Tuesday, July 19, 2011

Is it getting better? Around NW Cape and into the warm.

Tantabiddi gave us all a bit of a shake up and it took a few good days before we started to feel comfortable again. There were anxious glances at any passing cloud bank and obtaining the scheduled weather report on the HF radio was like a regular prayer meeting. SE winds 13-18 knots for the next four days. Halleluiah!
Unfortunately, rounding NW Cape added another dimension to our stress. Being on the tip of the enormous Exmouth Gulf, the tide with its 2.5 metres ebb and flow creates great areas around the cape of overflows, whirlpools and swirling water. Of course Murphy stepped in (it had nothing to do with us not checking the tides) and we had to push against a massive tide. With engines near full revs and the boat being pushed off course we crept forward at 3 knots. We made it through but the 48 mile hop to Serrurier took much longer than we expected and much relieved we dropped anchor just before the sun set.
This lovely island may be a bit of a turning point. Serrurier Island, named by the French explorer Baudin is one of our favourite anchorages along this coast. It has long sandy beaches and easy anchorage in sandy bottomed turquoise waters. At last the winds had dropped and we could enjoy the simple pleasures of cruising. A long walk along a virginal deserted beach fossicking amongst the shells and washed up coral. We fired up the BBQ on the back of the boat for the first time and enjoyed a companionable evening with Frank and Karen eating and drinking in the cockpit as the sun went down. This may not seem like much, but it was the first time in nearly two months of so call “cruising” that we really felt like we were actually doing it. Cruising that is.

Moon rise over Serrurier Island
Another first was a snorkel on the fringing reef around Serrurier Island. The coral was pretty ordinary, but the numbers and colours of the fish were amazingly aquarium like. In actual fact it was a bit too cold really for snorkelling without a wet suit, but we had to do it, the water looked too inviting.  It took a good while to warm up on the beach before we could tackle the dinghy ride back to the boat in wet bathers. We spent two wonderful days at the island before we pointed our bow towards the coast and the dusty red town of Onslow.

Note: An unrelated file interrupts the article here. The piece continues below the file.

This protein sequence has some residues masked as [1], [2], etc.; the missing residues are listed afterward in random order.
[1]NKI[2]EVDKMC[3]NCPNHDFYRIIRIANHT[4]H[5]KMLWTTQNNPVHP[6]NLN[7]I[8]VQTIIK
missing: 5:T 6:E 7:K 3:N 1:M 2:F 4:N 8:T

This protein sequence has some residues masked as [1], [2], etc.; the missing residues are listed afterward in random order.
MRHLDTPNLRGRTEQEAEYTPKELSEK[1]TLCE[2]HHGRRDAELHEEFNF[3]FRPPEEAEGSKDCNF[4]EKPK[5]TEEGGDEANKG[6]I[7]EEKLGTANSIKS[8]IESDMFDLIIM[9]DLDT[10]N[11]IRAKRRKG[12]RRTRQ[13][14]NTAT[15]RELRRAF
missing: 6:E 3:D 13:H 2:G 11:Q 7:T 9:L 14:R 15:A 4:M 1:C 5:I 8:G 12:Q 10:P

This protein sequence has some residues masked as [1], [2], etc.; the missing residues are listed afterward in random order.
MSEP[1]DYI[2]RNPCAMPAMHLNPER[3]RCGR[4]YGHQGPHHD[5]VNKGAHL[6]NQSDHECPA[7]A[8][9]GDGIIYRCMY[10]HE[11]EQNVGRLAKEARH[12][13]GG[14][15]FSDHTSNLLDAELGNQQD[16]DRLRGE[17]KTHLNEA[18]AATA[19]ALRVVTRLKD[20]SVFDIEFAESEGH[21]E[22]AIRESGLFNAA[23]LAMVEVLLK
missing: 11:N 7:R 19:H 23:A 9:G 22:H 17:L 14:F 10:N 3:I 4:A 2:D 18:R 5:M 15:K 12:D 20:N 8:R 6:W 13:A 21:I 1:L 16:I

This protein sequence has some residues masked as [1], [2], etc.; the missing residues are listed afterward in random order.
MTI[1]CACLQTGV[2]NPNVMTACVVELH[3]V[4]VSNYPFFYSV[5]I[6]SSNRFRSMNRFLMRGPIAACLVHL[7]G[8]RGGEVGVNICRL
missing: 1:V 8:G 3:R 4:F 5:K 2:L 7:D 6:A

Onslow is a mining town that services the oil rigs off shore and it has that real out back feel to it, with its red dirt, wide deserted streets and a few basic shops. We thought we would treat ourselves to a meal out. We had heard of a five star restaurant, of all things, that was a must do. Unfortunately, not open on Saturday nights. We had to settle for a meal at the pub. Saturday night at the Onslow pub, now that was going to be interesting. We took our place at the end of a long cue to place our orders and after ten minutes queuing wondered how long a wait we had in front of us. We were pleasantly surprised by the efficiency of the kitchen and enormous plates stacked high with good wholesome tucker were in front of us in no time. I had fish and chips the size of which would have fed three people and it was, I must say magnificent. In Perth you are lucky to get a bit of cheap fish, but here I got Sweet Lip which was to die for.  In the NW you do get the best fish. This of course was no candle lit dinner with white linen table cloths and attentive waiters. We sat at plastic tables and chairs in a rough court yard that got a lick of paint maybe 15 years ago. No muted jazz music wafted over the contented diners, but the raucous yells and barracking of a small crowd watching the footy.  With each point scored there was a huge uproar and with each loss, much yelling and swearing. I had thought about asking if there was anything else on the tellie, but maybe that would not have been wise. We left the Onslow pub, well fed, but early, before the entertainment got too carried away. (the eagles went on to lose against St Kilda by 21 points, probably a good to move to get out early before the tears started....RM)

Motley keeping watch

Motley manning the main halyard

I  give up.....I have to do everything around here!
At time of writing we are slowly picking our way towards Dampier where we will stay for a while and rest up while we wait for delivery of our new main sail. The weather so far has been very kind with light winds and sunny skies. A lot of motoring of course, but we will take a day of motoring over too much or adverse winds any day.

Just out of Dampier, a Mackerel Tuna.....gave quite a fight, the line nearly slicing Rob's fingers.
PS Arrived safely in Dampier. Tied up to a mooring (thanks Col) and loving the thought of having a rest and not having to move on for a little while.

1 comment:

  1. Great blog and after sailing Freo to Carnarvon with Tony I can feel your pain (and a little of your nice times) ... I was at Coral Bay and Exmouth over the school holidays (in car) and that wasn't all rosy either ... too many people (other tourists), too crowded and expensive caravan/camp sites made me say to myself 'bring back the yacht, I'm sure it will be ok once I get use to the cruising lifestyle' ... so keep going and I hope to be in your wake next year ...